It's a cop out

Conference of the parties

 Since 1995 the self-proclaimed great-and-good of the climate movement have met to discuss measures to combat climate change. The meetings have taken place every year, except for the COVID hit year of 2020. Each meeting is referred to a Conference of the Parties. The Conference of the Parties, usually shortened to COP, is the supreme decision-making body of The United Nations Framework Convention on Climate Change (UNFCCC). It works in parallel with the International Panel on Climate Change (IPCC) which produces regular Coupled Model Intercomparison Project (CMIP) reports. The latest is CMIP6.

In brief, the IPCC produce projections of climate change (with emphasis on temperature) and the UNFCCC proposes measures to moderate those changes. The following chart shows the number of participants at each of the annual meetings of the COP.

COP 26


The two largest meetings were those at Paris in 2012 (COP 21) and in Glasgow in 2021 (COP 26).

Participants are classed in three large groups. The first is parties to the convention and observer groups. The parties to the convention represent individual countries. The only observer group is the one from The Vatican. The second group, observer organisations, is comprised of:

1.       United Nations Secretariat units and bodies

2.       Specialized agencies and related organizations

3.       Intergovernmental organizations

4.       Non-governmental organizations

The final group is Media.

In the provisional list of participants published at the end of the meting the breakdown is:

-          Parties and observer states: 21,695

-          Observer organisations: 14,033

-          Media: 3,781

Making a total of 36,509.

There is however an anomaly in these figures. I developed a program to read the participants list, concentrating on the country representatives. Basically, it reads the first 4 characters of each line and looks for relevant honorifics, such as “Mr.” or “Sra.”. Only the first 4 characters are considered as some participants have more than one. The program only found 14,075 names. Cross-checking the number of names calculated against number of pages (770) and sampled names per page (17) gives 13,090. This confirms my figure.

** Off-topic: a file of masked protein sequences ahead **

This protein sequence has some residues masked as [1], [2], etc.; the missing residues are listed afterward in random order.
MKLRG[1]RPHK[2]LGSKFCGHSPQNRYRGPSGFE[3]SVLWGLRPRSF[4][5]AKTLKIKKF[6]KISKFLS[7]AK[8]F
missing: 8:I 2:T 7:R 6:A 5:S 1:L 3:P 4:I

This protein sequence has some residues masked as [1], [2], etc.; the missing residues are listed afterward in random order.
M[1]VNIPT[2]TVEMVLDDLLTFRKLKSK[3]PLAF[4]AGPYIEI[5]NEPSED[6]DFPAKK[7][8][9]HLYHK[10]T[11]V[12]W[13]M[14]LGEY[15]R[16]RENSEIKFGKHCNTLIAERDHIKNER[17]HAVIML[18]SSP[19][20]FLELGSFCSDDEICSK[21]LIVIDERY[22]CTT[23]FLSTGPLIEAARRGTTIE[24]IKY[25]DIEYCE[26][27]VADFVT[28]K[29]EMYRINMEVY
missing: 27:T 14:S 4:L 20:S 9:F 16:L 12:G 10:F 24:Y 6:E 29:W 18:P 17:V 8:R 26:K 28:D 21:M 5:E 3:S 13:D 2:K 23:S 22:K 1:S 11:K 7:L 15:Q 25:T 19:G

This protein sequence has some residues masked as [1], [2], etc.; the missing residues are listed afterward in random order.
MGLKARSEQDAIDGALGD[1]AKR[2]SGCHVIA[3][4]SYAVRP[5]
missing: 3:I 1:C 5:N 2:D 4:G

The only conclusion is that the UNFCCC is guilty of participant inflation.

 So, who were they – the participants? The six countries, out of 194, with the largest number of participants were:

-          Brazil - 479

-          Democratic Republic of the Congo – 373

-          Turkey  - 373

-          Ghana  - 334

-          Russian Federation – 312

-          Kenya   - 307

In fact, 50 countries had 100 or more participants.

The delegates who flew the longest distance were New Zealand, 17,908 kilometres, and, not surprisingly, Pacific islands. The following table shows the total kilometres flown by the 20 participating countries with the largest number of kilometres in the air.

Country

Delegates

Distance

Air Km (million)

Brazil

479

8945

8.57

Democratic Republic of the Congo

373

6937

5.18

Bangladesh

291

8120

4.73

Kenya

307

7342

4.51

Japan

224

9282

4.16

Viet Nam

189

10056

3.80

Ghana

334

5587

3.73

Indonesia

156

11792

3.68

Uganda

218

6995

3.05

Papua New Guinea

110

13846

3.05

Canada

276

5299

2.93

Argentina

120

11320

2.72

Sudan

235

5324

2.50

Liberia

146

8485

2.48

Colombia

148

8320

2.46

Malawi

138

8531

2.35

Congo

169

6937

2.34

Zimbabwe

129

8860

2.29

Turkey

373

2912

2.17

Thailand

109

9638

2.10

 

Total kilometres flown by the 14,075 country representatives was 170 million, an average of 12,078 km.

The delegates from named countries were not the only people attending the COP. There were the observer organisations and the press. These totalled 13,818 (again less than claimed). These delegates do not, as a rule, state the country they came from. So, I have assumed that they average half the flight distance each relative to the country delegates. This adds 83 million air kilometres bring the total to 253 million kilometres.

Then there were the estimated 100,000 protesters who demonstrated in Glasgow. Many of these were local but there certainly groups from different parts of the world.

The dictionary defines the phrase “cop out” as “to avoid doing something that one ought to do”. If climate change is a real threat, then air travel should be curtailed. The message from Glasgow was that the delegates believe that flying is not a danger to the climate, or that they don’t care. Either way, COP 26 was cop out.


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